National Breast Cancer Audit: The use of multidisciplinary care teams by breast surgeons in Australia and New Zealand

Claire J. Marsh, Margaret Boult, Jim X. Wang, Guy J. Maddern, David M. Roder, James Kollias

Research output: Contribution to journalArticle

12 Citations (Scopus)

Abstract

Objective: To explore the involvement of members of the Royal Australasian College of Surgeons (RACS) Section of Breast Surgery in Australia and New Zealand in multidisciplinary care (MDC) teams. Design and setting: Questionnaire sent to all full members of the RACS Section of Breast Surgery in December 2006. Participants: 239 of 262 active full members of the RACS Section of Breast Surgery (response rate, 91.2%). Main outcome measures: Surgeons' use of, and the composition and functioning of, MDC teams in public and private practice, and in metropolitan, regional and rural settings. Results: 85% of responding surgeons reported participating in at least one fully established MDC team. Public-sector teams were operationally more consistent and functional than private teams, and rural teams were less well developed than those in metropolitan and regional centres. The six core disciplines recommended by the National Breast Cancer Centre appear to be well represented in most teams. Patients and their general practitioners were not considered to be part of the treatment team by surgeons. Conclusions: MDC is supported by most breast surgeons, but there are deficits in rural areas, and in the private sector relative to the public sector.

LanguageEnglish
Pages385-386
Number of pages2
JournalMedical Journal of Australia
Volume188
Issue number7
Publication statusPublished - 7 Apr 2008
Externally publishedYes

ASJC Scopus subject areas

  • Medicine(all)

Cite this

Marsh, Claire J. ; Boult, Margaret ; Wang, Jim X. ; Maddern, Guy J. ; Roder, David M. ; Kollias, James. / National Breast Cancer Audit : The use of multidisciplinary care teams by breast surgeons in Australia and New Zealand. In: Medical Journal of Australia. 2008 ; Vol. 188, No. 7. pp. 385-386.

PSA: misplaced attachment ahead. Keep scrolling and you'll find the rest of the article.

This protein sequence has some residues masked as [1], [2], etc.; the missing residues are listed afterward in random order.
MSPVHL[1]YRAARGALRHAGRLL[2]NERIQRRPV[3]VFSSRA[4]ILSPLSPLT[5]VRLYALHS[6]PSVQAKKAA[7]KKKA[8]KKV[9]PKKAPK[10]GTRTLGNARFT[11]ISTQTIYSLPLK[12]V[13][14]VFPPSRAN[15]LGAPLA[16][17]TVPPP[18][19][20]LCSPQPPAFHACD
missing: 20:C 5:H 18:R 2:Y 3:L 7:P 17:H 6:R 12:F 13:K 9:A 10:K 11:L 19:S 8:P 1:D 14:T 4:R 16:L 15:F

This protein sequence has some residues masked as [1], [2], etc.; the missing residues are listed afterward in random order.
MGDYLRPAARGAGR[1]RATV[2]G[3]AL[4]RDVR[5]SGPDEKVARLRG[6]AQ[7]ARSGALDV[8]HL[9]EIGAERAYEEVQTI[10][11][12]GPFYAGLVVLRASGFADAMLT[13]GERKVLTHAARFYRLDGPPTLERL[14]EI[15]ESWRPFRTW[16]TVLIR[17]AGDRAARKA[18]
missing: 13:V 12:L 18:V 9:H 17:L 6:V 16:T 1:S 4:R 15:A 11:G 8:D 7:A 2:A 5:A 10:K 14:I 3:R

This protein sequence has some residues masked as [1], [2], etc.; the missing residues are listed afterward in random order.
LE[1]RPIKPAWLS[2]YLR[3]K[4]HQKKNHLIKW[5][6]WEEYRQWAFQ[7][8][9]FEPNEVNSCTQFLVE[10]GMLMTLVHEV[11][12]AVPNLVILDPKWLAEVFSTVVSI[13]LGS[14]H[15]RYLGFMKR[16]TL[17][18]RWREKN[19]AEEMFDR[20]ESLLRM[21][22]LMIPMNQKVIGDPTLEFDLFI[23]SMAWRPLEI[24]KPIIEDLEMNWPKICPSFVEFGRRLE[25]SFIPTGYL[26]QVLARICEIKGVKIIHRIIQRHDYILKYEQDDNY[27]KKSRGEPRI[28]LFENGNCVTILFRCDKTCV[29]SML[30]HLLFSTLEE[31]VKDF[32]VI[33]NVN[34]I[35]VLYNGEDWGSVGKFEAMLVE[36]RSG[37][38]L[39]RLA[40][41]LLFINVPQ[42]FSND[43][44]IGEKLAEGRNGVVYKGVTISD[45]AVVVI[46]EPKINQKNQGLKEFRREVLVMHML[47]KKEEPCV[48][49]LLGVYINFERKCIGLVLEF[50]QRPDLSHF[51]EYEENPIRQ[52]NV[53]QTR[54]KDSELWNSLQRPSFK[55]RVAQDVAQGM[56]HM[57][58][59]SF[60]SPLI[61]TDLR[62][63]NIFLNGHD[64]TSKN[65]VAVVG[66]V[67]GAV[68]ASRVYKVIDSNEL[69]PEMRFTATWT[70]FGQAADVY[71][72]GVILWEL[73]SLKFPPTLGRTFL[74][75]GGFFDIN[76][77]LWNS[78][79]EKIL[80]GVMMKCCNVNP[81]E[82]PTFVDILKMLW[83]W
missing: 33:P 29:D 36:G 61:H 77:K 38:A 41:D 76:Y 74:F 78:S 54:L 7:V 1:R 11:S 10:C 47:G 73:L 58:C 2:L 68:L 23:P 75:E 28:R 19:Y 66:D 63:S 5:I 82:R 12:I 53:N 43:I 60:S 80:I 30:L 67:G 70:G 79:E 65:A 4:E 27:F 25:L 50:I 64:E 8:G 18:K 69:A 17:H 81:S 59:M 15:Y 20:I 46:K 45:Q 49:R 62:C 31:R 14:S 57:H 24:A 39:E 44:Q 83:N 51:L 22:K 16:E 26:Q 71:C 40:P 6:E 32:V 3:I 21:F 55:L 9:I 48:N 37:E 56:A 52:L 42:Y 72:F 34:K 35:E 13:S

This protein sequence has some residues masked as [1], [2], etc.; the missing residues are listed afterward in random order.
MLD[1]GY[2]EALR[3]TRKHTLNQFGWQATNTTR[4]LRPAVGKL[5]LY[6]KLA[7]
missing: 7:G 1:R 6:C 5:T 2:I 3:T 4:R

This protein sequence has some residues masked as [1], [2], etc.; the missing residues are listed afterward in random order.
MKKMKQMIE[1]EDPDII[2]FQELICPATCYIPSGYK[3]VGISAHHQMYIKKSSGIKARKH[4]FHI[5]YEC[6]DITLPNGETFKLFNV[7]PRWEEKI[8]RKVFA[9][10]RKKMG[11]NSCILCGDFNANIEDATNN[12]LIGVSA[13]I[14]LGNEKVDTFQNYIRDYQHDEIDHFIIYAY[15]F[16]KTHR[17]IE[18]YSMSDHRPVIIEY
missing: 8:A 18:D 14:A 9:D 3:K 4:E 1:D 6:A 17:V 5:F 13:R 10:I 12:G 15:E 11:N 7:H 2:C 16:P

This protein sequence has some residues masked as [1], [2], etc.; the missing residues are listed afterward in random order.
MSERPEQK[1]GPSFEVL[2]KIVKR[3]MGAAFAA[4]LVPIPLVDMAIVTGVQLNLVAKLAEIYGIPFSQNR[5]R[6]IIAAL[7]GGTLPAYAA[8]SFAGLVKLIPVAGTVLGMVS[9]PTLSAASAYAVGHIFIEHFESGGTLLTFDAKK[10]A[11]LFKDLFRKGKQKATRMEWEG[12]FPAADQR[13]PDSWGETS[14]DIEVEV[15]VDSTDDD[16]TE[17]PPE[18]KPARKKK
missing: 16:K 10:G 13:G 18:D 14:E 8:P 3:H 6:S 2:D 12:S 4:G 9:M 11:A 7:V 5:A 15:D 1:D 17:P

@article{99ee862cbeab4199ab176d365910bec9,
title = "National Breast Cancer Audit: The use of multidisciplinary care teams by breast surgeons in Australia and New Zealand",
abstract = "Objective: To explore the involvement of members of the Royal Australasian College of Surgeons (RACS) Section of Breast Surgery in Australia and New Zealand in multidisciplinary care (MDC) teams. Design and setting: Questionnaire sent to all full members of the RACS Section of Breast Surgery in December 2006. Participants: 239 of 262 active full members of the RACS Section of Breast Surgery (response rate, 91.2{\%}). Main outcome measures: Surgeons' use of, and the composition and functioning of, MDC teams in public and private practice, and in metropolitan, regional and rural settings. Results: 85{\%} of responding surgeons reported participating in at least one fully established MDC team. Public-sector teams were operationally more consistent and functional than private teams, and rural teams were less well developed than those in metropolitan and regional centres. The six core disciplines recommended by the National Breast Cancer Centre appear to be well represented in most teams. Patients and their general practitioners were not considered to be part of the treatment team by surgeons. Conclusions: MDC is supported by most breast surgeons, but there are deficits in rural areas, and in the private sector relative to the public sector.",
author = "Marsh, {Claire J.} and Margaret Boult and Wang, {Jim X.} and Maddern, {Guy J.} and Roder, {David M.} and James Kollias",